A conservative advocacy group praised governors Friday for refusing to implement President Obama's healthcare exchanges.
The statement from Americans for Prosperity (AFP), which is aligned with the Tea Party and largely funded by the conservative Koch brothers, marked the deadline for states to notify the federal Health department of their decisions.
On Friday, AFP praised that choice for reflecting a "principled stance" against healthcare reform.
"Governors sent a strong message to Washington that their states will not implement these flawed health insurance exchanges," said Nicole Kaeding, AFP state policy manager.
"Statement after statement acknowledged that exchanges will raise prices on consumers and increase taxes on hardworking families. It is encouraging to see governors taking this step to protect their residents and healthcare freedom in their states."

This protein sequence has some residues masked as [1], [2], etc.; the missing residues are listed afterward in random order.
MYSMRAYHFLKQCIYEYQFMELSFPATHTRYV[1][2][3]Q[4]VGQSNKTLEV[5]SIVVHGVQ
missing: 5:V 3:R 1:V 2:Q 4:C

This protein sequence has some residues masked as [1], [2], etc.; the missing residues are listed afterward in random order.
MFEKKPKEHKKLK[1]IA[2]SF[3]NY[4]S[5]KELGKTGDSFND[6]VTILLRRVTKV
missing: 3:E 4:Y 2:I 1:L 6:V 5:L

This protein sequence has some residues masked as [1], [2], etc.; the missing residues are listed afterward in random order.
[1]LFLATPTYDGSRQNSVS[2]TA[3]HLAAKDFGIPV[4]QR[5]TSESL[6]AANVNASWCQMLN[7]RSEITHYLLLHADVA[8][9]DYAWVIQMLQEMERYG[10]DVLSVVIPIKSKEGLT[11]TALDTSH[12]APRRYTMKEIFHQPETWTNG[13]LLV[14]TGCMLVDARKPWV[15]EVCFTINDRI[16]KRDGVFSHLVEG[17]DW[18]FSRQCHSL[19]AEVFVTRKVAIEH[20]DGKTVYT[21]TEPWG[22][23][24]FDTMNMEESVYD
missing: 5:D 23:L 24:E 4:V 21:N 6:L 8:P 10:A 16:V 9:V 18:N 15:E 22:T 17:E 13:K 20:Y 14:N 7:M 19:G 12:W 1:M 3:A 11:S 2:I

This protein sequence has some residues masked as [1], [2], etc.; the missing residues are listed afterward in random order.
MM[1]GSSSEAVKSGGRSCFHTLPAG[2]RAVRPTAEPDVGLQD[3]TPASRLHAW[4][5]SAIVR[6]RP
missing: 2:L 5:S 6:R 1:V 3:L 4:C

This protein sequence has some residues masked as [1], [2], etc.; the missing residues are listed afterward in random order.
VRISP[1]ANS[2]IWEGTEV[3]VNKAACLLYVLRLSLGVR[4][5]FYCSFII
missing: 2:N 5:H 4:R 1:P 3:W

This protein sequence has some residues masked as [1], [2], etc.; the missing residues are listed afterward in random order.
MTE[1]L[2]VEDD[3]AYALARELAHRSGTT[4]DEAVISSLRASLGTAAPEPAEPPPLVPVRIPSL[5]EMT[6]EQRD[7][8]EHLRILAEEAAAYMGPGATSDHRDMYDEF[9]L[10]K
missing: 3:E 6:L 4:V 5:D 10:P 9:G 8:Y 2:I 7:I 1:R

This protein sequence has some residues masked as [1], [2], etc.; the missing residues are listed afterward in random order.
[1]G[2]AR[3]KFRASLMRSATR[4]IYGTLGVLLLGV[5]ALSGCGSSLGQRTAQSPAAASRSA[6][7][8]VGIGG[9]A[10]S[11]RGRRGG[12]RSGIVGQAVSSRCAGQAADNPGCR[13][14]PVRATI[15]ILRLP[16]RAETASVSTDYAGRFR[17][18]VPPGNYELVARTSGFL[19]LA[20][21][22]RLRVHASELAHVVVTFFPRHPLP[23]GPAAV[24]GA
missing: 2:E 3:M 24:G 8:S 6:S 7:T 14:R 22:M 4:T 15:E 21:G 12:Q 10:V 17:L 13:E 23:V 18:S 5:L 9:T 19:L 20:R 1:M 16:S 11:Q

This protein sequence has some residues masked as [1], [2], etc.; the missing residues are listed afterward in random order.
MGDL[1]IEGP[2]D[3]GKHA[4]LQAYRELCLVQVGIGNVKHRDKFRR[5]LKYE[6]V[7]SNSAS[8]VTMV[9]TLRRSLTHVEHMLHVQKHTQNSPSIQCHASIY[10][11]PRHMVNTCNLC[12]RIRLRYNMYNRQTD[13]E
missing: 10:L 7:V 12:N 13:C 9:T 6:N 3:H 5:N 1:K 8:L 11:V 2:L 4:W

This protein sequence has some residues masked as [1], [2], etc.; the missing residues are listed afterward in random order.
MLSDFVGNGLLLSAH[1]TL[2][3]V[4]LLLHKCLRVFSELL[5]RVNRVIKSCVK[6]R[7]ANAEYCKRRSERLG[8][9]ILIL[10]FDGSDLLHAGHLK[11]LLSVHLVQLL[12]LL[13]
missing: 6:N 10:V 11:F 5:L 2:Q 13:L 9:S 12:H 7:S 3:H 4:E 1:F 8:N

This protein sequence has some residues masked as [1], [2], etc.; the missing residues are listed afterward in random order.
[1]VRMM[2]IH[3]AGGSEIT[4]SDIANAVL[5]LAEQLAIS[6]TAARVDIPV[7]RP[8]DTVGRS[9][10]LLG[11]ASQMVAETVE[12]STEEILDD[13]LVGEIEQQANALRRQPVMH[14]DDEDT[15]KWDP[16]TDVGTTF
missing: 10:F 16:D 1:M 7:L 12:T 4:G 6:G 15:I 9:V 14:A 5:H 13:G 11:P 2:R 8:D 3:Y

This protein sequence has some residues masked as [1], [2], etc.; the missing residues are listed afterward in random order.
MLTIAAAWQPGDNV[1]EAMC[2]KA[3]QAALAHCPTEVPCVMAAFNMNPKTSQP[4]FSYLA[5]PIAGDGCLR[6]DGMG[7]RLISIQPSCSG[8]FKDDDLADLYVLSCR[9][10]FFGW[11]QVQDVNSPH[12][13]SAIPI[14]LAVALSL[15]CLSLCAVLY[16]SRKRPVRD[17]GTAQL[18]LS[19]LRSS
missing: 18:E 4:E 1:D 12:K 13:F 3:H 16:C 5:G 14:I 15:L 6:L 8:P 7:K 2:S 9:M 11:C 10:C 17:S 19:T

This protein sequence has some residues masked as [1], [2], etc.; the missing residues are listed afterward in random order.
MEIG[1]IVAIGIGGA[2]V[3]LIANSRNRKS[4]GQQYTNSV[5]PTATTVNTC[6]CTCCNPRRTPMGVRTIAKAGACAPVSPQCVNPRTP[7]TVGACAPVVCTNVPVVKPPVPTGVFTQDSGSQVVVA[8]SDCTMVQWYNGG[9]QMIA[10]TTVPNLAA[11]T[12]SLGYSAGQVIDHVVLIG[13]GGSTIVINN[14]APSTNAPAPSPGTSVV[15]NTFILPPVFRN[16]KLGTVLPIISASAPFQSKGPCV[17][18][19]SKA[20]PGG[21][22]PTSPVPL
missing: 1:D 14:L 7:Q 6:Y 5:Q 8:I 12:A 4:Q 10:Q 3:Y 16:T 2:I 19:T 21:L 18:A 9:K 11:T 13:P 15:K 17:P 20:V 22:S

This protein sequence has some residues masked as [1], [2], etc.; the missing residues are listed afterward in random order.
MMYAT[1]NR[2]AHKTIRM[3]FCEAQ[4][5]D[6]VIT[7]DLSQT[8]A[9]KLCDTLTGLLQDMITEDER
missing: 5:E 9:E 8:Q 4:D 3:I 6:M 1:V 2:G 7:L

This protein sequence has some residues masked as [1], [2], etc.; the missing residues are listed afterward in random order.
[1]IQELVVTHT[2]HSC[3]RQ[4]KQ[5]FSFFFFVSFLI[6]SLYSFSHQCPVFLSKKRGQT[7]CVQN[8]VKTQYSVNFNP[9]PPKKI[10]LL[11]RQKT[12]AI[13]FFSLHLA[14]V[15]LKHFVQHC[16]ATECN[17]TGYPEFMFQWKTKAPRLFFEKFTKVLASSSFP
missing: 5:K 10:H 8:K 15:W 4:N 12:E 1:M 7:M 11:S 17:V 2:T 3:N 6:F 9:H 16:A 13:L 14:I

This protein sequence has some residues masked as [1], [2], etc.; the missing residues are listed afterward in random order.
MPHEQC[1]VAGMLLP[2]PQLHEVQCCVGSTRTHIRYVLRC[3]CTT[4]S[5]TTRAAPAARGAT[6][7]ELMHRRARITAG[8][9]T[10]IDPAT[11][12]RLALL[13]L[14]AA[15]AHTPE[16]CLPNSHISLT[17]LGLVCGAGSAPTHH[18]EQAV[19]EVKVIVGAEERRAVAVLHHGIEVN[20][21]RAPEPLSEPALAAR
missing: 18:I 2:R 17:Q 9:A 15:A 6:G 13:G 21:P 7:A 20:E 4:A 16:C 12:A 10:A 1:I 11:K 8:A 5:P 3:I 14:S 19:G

The insurance exchanges are the centerpiece of Obama's healthcare law, and are intended to make buying coverage comparable to booking a flight or finding a compatible partner on Match.com.
By The Hill's count, 22 states had chosen to default to a federal exchange by Friday morning.
Nearly all are governed by Republicans who opposed the Affordable Care Act, and argue that running exchanges would drain state budgets after massive federal start-up grants are exhausted.
"Healthcare reform is too important to be achieved through haphazard planning," Pennsylvania Gov. Tom Corbett (R) said Wednesday, announcing his state would not run its own exchange.
"It would be irresponsible to put Pennsylvanians on the hook for an unknown amount of money to operate a system under rules that have not been fully written."
Consulting firm Avalere Health estimated Thursday that two-thirds of people likely to purchase coverage on the marketplaces will buy through a federally administered or "partnership" exchange.